Shortly after graduation from art school in 1995, Eliasson's ephemeral sculptures, which poignantly articulated natural phenomenon, were being exhibited in galleries and museums around the world. At the same time he was finding international success, Eliasson also reconnected with his father, who had recovered from his illness. Elías would even sometimes cook for his son's gallery openings, and this relationship continued until Elías's death in 2002 from pulmonary fibrosis.
In 1995, Eliasson established Studio Olafur Eliasson in Berlin with an emphasis on collaboration. Founded as a "laboratory for spatial research," it would become a space to engage with architects, engineers, craftsman, and assistants to conceive and construct large-scale projects, installations, and sculpture that embodied Eliasson's interests in perception, movement, experience, and feelings of self within both the manmade and natural worlds.
For example, in 1996 Eliasson started working with architect and geometry expert Einar Thorsteinn to create pieces such as 8900054, a 30-foot wide and seven-foot high stainless steel dome that appeared to be growing directly from the ground. The piece caused viewers to reflect upon things that are in constant development deep beneath ordinary surfaces.
In 1997 Eliasson was asked to contribute to the Danish pavilion at the São Paulo Biennial where he met Danish art historian and pavilion curator Marianne Krogh Jensen. The two connected over an altruistic desire to help those less fortunate. After marrying in 2003 they adopted two children from Ethiopia - a son in 2003 and a daughter in 2006.
Starting in the early 2000s and with the help of his innovative studio collaborators, Eliasson began thinking of his socially engaged art as a means to affect change on a global scale. From 2009 to 2014, he imparted these philosophies as a professor at the Berlin University of the Arts. In 2012, he created Little Suns, portable solar lamps, which allow impoverished communities without access to electricity the ability to see in the dark. He also used proceeds from the sale of his art to establish, along with his wife, 121Ethiopia, a foundation that funds African orphanages.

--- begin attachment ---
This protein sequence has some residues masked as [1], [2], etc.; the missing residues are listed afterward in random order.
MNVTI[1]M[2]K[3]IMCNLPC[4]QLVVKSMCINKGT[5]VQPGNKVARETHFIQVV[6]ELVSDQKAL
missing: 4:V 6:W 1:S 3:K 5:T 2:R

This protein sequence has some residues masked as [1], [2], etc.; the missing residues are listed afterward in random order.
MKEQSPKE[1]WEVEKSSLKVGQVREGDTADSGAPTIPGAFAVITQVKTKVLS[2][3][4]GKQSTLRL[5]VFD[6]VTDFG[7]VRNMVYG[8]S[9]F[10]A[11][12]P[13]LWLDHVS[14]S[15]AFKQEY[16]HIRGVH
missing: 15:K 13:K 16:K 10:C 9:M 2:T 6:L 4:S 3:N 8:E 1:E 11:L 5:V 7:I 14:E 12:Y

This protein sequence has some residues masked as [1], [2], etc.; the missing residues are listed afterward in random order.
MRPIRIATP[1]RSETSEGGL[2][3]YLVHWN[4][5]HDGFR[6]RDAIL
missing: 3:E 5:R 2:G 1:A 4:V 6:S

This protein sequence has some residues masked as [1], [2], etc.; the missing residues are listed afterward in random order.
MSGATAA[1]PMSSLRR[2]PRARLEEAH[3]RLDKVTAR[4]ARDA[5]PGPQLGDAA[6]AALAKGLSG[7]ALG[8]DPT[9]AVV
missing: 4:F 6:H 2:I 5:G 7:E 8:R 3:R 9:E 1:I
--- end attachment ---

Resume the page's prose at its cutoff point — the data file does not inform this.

A global artist concerned with the welfare of the world, today Eliasson travels the globe discussing how art can have a positive impact on humanity's future. And while Eliasson's art takes him all over the world, he often brings his family along in his travels, determined not to make the same mistakes his own father made with him.
In 2014, along with architect Sebastian Behmann, Eliasson established an architectural counterpoint to Studio Olafur Eliasson called Studio Other Spaces, which focuses on interdisciplinary and experimental building projects and works in public spaces.
Today, Eliasson commutes between Copenhagen, where his family resides, and his studios in Berlin. With over 80 employees, the studio now functions more like a laboratory, where experimentation and exploration into many arenas including science, architecture, geometry, space, the environment, and natural phenomena combine to inform the creation of participatory art for individuals, institutions, and communities.
The Legacy of Olafur Eliasson
In striving to make art concerned with the issues of society at large, Eliasson's artistic practice, along with fellow socially engaged artists, Ai Weiwei, Thomas Hirschhorn, and Theaster Gates, helped form the Social Practice movement. Like the earlier Relational Aesthetics artists, these works take human relations and social discourse as their starting point. Yet, unlike the slightly earlier generation, rather than produce work for art institutions, these artists aim to generate social change by means of collaboration and through the creation of participatory art outside of the gallery system.
Reimagining art's role within a global society, Eliasson utilizes his art for causes that were once the domain of activists and environmentalists. Like other Social Practice artists, Eliasson now demands that art have a social conscience. "Nowadays, art has great potential for changing the world and improving people's lives," he explains. "Partly because it can nurture a degree of trust... And it can bring about not only the potential for feeling, but also for acting."